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|Quitman witnesses mass exodus called 'Runaway Scrape'|
Texans called it the "Runaway Scrape," an exodus of American-born settlers from San Antonio eastward to Louisiana. Many were colonists who had been awarded land grants by the Mexican government. However, not long after declaring their independence from Mexico, they were racing eastward in advance of the fast-moving army of Mexican dictator Santa Anna who intended to quickly put an end to the Texas Revolution.
Natchez attorney and public servant John Quitman, who volunteered to fight for Texas independence, first witnessed the Runaway Scrape on April 9, 1836. At Gaines's Ferry on the Sabine River, the Texas-Louisiana border, Quitman wrote a friend that "we found many families coming over into Louisiana. As we advanced, the refugees rapidly multiplied."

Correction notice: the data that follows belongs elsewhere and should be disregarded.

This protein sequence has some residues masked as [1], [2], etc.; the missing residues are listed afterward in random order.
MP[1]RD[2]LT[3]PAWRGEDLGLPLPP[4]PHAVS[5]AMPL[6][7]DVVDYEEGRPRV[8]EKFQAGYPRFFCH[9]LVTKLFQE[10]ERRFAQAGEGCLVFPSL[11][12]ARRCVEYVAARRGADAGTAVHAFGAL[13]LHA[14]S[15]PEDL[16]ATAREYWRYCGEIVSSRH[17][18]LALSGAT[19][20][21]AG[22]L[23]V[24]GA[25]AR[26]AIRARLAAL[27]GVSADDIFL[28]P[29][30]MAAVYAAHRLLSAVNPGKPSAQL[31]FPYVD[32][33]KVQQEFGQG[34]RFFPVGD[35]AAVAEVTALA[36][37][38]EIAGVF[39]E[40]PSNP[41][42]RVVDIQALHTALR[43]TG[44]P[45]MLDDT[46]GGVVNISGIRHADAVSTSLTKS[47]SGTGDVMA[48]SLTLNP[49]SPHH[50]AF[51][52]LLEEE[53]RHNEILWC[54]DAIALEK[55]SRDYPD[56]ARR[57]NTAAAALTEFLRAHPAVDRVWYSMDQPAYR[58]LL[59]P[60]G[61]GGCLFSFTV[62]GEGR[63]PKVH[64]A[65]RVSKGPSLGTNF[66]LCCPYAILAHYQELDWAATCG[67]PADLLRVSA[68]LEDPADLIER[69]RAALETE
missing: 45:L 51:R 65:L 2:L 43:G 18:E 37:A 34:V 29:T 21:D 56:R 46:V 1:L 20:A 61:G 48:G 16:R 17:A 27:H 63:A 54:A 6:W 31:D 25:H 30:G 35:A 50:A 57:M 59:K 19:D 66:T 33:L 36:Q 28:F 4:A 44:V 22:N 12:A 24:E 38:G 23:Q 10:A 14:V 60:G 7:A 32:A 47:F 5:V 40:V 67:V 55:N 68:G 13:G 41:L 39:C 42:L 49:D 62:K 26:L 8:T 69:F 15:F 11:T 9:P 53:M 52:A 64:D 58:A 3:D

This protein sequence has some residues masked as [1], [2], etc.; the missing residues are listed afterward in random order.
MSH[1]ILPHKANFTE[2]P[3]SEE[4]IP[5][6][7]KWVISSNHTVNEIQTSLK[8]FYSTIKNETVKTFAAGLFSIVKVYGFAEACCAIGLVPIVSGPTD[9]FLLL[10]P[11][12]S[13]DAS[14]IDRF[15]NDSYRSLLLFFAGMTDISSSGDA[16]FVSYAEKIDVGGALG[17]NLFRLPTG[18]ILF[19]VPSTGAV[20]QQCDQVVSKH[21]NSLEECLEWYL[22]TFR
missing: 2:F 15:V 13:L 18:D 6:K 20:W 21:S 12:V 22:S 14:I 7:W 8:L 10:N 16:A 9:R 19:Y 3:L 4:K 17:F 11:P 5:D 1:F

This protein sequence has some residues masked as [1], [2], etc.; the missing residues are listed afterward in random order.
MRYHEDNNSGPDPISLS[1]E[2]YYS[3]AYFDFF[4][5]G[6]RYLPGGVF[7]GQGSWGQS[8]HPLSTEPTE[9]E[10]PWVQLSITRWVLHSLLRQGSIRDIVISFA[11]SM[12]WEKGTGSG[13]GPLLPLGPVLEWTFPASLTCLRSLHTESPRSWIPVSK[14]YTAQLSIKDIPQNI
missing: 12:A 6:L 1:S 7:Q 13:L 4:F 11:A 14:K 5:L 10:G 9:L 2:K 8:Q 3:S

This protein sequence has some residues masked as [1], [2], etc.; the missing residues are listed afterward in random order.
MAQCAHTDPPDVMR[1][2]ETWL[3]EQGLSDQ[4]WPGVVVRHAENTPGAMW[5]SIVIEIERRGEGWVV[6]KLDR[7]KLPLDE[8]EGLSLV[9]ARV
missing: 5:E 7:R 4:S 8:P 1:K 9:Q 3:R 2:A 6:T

All were seeking the safety of the United States, whose western border of Louisiana was protected by the American garrison at Fort Jesup in the northwestern portion of the state. The fort was near present day Many in Sabine Parish, about 22 miles west of the Red River at Natchitoches.
In command at Fort Jesup was Gen. Edmund P. Gaines, a 59-year-old seasoned officer who fought with distinction in the War of 1812 and had vast experience with American Indians. Gaines also earned a footnote in history when, as commander at Fort Stoddard in Alabama three decades earlier, he arrested former Vice President Aaron Burr for treason.
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